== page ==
No other sources could confirm “Everything that had to do condoms over his Marenco’s allegation that the new administration took to extremes such as burning books and pamphlets on sexual topics. Regardless, all sexual education in public primary and secondary schools stopped when Chamorro came to power.

Soon after, family planning in Nicaragua disintegrated even further. The Guttmacher Institute reported that the rate of unplanned adolescent births jumped from 34 to 54 percent between 1998 and 2001 alone, and condom use remained exceptionally low. Even leading figures struggled to get their voices heard: Marenco retreated back from the front lines to a post at her old university, which she still holds today.

Yet Nicaraguans did not sit idly by during the 1990s. Even as government officials buckled under pressure from religious leaders to keep sexual education out of schools, independent programs began to take root.

Most of these groups fought for women’s rights, gay rights, or an end to domestic violence. But in order to achieve these goals, the activists focused their efforts on teaching young people all about sex. It was in this newly privatized movement that advocates like Ocampos found their calling

Ocampos is unconventional and bold. Disgusted by how hierarchies “tear apart” social relationships, he refuses to be called the formal “usted” and asks that everyone refer to him as “tú” or “vos” instead. He can rattle off acronyms of dozens of local and national sexual rights organizations, but he especially loves talking about a group called Young Agents of Change (YAC).

Ten years ago, Ocampos co-founded YAC in the province of Matagalpa. His organization focuses on preventing violence against women and promoting civil rights for Nicaraguans who are gay, lesbian, bisexual, or transgender. Like the women’s groups of the 1990s, YAC tries to make comprehensive sexual education programs a reality for the country’s youth as a way to improve Nicaragua’s sexual climate from the ground up.

Ocampos pulls condoms over his arm in rural villages, distributes literature on pregnancy prevention methods, and answers questions about physical abuse in relationships. His efforts do not stand alone: Some organizations promote safe sex by having men face off in condom inflation competitions. Others pass out condoms from ubiquitous “Eskimo” ice cream carts. And educational pamphlets are becoming more available every day Few scientists have taken up Ocampos’ fight. Still, some researchers hope to learn whether the efforts of decentralized organizations such as Ocampos’ are really working. In 2000, a group of European and Latin American researchers reported in The Lancet that leaving condoms in motel rooms in Managua increased the frequency of condom use during sexual encounters. But leaving pamphlets promoting sexual health actually lowered that frequency.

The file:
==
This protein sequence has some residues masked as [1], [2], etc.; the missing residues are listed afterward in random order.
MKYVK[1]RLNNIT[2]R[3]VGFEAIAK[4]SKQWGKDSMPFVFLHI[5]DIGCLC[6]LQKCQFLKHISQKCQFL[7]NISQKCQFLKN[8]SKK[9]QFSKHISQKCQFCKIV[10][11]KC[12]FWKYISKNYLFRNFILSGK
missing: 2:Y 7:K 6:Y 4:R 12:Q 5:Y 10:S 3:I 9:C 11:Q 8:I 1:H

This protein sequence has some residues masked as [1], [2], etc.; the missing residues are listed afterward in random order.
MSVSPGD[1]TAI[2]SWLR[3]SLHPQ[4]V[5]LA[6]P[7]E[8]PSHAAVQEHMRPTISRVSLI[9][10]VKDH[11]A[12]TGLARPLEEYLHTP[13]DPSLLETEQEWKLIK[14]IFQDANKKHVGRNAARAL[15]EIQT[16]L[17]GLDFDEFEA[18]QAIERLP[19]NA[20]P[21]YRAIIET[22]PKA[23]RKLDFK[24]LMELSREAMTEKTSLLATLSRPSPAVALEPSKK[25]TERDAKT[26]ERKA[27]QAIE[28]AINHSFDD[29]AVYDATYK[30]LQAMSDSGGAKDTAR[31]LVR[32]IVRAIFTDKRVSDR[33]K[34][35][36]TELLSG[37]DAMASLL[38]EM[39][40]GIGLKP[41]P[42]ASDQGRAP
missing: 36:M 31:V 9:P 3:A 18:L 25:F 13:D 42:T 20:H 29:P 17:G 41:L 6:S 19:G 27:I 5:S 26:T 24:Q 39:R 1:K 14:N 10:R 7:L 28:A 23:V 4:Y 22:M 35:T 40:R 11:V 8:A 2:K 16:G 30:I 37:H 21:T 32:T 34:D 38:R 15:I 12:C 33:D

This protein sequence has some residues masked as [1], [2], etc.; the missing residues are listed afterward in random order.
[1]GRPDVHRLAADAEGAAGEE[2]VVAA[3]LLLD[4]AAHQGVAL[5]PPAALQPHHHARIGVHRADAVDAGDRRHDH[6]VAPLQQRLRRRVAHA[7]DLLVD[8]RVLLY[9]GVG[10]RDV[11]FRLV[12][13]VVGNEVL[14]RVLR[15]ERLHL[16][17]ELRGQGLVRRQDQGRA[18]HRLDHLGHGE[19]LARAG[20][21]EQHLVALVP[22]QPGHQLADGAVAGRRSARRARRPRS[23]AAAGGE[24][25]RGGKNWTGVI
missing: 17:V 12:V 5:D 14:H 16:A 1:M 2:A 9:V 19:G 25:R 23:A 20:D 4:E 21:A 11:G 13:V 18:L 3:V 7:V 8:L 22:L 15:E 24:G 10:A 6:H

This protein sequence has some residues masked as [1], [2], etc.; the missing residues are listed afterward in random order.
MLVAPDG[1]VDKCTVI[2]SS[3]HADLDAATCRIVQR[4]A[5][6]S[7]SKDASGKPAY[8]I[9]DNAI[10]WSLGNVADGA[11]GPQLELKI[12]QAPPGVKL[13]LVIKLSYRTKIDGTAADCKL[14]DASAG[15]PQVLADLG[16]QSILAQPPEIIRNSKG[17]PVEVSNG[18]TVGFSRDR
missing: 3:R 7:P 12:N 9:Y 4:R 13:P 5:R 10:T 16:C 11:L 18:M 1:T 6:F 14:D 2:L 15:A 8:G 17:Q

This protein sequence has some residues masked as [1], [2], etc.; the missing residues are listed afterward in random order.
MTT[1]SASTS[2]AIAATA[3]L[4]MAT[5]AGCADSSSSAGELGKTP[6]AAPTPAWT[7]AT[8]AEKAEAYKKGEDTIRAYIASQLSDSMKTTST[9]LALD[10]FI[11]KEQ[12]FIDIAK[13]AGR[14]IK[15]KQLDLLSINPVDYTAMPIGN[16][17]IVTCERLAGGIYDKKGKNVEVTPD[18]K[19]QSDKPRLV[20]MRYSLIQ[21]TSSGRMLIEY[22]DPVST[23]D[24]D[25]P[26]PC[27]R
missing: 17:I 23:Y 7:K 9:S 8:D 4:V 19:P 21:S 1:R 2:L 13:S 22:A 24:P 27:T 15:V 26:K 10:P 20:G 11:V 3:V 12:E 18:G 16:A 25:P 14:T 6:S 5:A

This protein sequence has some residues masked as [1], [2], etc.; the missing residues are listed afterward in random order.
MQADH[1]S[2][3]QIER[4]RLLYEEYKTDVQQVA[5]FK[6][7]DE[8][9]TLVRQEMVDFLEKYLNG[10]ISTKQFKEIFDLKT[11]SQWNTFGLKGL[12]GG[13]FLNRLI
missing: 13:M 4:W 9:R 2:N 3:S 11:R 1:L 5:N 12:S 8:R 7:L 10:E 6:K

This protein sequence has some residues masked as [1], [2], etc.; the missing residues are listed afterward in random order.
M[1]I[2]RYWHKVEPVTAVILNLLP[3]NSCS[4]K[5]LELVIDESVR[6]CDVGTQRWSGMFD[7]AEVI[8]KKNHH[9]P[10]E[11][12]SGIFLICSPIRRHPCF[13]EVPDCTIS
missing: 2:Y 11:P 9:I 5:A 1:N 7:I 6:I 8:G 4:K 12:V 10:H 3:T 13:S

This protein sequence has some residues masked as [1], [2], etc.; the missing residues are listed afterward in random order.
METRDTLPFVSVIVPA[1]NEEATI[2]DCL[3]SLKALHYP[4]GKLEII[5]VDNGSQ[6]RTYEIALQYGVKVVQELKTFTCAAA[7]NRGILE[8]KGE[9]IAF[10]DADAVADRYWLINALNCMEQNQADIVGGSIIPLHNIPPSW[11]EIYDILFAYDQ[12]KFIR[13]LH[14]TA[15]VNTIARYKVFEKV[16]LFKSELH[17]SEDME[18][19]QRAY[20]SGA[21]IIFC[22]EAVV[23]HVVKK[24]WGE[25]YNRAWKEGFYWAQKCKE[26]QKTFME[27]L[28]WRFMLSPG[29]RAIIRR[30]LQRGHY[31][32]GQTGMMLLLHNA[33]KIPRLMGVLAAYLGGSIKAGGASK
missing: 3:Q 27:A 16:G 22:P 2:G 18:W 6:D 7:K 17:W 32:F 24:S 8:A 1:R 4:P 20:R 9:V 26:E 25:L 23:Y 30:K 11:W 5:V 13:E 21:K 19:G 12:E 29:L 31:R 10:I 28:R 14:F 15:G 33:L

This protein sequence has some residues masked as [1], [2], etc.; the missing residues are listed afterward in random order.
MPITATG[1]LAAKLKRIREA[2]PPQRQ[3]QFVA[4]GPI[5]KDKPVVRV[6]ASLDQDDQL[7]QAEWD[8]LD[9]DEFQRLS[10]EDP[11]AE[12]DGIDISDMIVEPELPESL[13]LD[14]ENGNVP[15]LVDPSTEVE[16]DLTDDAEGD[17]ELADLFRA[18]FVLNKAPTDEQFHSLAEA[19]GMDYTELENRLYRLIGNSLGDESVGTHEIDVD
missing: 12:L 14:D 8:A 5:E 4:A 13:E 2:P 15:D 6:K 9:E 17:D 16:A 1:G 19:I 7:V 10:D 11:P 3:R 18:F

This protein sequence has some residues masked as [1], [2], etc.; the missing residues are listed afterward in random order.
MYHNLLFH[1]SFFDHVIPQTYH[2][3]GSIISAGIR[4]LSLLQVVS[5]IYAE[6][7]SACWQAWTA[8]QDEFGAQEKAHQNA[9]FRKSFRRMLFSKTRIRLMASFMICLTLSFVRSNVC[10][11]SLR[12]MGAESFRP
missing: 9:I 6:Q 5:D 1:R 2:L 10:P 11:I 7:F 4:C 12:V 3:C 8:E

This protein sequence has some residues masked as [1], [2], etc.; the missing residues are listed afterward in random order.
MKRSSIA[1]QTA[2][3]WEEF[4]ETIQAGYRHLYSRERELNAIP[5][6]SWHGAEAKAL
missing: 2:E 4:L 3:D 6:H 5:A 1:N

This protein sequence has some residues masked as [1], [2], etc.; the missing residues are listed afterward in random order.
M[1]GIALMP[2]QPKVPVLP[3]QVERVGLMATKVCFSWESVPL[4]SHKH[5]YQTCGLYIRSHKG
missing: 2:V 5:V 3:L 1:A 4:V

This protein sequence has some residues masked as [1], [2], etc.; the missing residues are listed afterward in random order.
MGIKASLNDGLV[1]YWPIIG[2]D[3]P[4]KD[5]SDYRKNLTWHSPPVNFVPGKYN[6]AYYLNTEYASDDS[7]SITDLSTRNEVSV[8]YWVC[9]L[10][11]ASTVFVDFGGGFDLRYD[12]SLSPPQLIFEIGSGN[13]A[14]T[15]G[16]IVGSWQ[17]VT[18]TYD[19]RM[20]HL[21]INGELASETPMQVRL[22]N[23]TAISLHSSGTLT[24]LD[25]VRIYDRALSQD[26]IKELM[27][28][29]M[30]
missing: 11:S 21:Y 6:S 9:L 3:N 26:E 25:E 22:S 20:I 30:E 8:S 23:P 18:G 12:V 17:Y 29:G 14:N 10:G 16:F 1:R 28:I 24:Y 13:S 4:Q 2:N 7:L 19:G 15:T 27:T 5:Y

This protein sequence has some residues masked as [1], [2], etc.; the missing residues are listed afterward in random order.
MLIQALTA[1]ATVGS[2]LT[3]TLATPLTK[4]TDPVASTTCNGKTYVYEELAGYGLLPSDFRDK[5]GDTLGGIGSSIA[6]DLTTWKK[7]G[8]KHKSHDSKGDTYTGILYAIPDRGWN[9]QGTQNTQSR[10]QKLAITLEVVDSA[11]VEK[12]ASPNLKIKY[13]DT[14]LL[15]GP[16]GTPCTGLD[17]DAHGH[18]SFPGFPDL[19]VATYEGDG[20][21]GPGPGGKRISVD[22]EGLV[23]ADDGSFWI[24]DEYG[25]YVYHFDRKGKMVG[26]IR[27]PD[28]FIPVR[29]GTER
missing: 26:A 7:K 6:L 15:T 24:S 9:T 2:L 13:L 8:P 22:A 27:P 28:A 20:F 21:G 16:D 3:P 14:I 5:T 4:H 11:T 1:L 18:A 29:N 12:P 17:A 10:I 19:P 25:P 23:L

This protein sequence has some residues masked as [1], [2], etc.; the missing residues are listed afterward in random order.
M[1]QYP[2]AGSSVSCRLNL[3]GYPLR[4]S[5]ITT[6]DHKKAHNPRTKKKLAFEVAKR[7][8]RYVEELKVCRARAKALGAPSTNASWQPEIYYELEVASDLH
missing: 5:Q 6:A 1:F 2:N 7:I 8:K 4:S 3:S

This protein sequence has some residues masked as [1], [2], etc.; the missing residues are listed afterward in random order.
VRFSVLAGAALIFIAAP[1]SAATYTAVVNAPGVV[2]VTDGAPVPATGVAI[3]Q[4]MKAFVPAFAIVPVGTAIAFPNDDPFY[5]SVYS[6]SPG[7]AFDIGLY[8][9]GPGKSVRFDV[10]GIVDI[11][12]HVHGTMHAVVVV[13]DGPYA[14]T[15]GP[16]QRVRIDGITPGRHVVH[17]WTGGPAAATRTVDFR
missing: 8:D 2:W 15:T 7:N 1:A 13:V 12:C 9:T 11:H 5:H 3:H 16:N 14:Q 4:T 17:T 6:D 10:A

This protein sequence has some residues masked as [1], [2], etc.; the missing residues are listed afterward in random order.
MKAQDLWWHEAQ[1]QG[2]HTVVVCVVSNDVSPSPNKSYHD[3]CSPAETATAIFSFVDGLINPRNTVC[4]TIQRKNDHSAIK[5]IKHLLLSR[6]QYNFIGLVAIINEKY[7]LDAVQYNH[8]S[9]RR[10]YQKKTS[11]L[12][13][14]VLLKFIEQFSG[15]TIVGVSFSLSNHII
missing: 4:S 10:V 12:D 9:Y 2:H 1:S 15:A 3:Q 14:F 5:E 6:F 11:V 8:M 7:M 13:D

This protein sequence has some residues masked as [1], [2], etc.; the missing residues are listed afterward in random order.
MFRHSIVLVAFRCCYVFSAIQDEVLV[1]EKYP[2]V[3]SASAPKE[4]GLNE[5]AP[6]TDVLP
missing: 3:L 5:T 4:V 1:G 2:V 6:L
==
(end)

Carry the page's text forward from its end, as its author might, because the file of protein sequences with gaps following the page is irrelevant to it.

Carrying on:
Dr. Danilo Medrano was the Nicaraguan sexual health expert that the research team brought on board to provide local know-how. “Maybe they don’t show up to read, but only have sexual relations,” said Medrano of the motels’ clients. He admits that changing sexual behavior through education is a challenge: It goes against a long history of cultural machismo that discourages safe sex and fails to condemn sexual violence. And he claims that Nicaragua’s single biggest morally influential institution, the Catholic Church, has never addressed these topics.